Many researchers now use social media, particularly Twitter, to promote their publications and to keep up to date with the latest developments. This has fuelled interest in alternatives to citation rates and the h-index for assessing research impact. However, the relationship between these traditional measures and alternative metrics (e.g. altmetrics) – in which publications are scored based on the number of mentions they receive on channels such as blogs and social media – is unclear. In an article in PLOS One, Peoples et al. suggest that articles that generate the most Twitter activity also go on to receive the most citations.
Peoples et al. selected roughly 1,600 primary research articles published between 2012 and 2014 in 20 journals with impact factors higher than three. They then used mathematical modelling to identify the factors that determined how many citations each article would receive. After allowing for the fact that the number of citations increased with time since publication, the authors found a positive correlation between the number of unique tweets about an article and its citation rate. Twitter activity was a more reliable predictor of the number of citations than the 5-year impact factor of the journal in which the article was published. Moreover, articles from journals with the highest impact factors were not necessarily those that generated the most attention on Twitter.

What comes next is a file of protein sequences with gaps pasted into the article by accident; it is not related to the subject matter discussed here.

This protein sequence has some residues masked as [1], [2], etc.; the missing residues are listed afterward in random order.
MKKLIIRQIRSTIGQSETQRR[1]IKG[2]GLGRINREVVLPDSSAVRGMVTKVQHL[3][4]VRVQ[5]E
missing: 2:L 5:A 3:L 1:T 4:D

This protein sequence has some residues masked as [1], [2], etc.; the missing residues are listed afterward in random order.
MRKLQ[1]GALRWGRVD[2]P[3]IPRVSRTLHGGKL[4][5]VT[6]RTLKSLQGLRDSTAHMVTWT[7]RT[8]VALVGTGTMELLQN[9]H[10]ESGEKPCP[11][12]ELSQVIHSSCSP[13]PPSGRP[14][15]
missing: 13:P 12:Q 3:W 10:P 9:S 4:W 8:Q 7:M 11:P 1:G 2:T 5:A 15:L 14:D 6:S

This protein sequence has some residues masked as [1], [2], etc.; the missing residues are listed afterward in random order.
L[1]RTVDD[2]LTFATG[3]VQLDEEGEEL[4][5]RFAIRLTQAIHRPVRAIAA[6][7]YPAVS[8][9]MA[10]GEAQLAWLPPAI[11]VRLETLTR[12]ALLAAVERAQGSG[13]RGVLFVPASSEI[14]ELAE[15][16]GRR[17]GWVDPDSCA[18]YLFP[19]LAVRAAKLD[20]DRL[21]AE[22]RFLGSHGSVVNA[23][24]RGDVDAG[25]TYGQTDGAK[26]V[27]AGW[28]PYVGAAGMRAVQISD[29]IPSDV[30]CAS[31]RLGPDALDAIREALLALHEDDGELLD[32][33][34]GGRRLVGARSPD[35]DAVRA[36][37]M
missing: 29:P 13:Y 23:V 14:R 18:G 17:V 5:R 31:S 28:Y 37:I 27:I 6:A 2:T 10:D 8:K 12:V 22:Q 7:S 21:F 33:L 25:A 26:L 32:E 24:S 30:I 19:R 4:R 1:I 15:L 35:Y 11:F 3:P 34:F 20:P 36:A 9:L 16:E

As Peoples et al. acknowledge, “the strong relationships…between Twitter activity and traditional citations are predictive (in a statistical sense), but not necessarily causal.” While tweeting could increase the number of citations, it is also possible that higher quality articles both attract more attention on Twitter and receive more citations because of their high quality.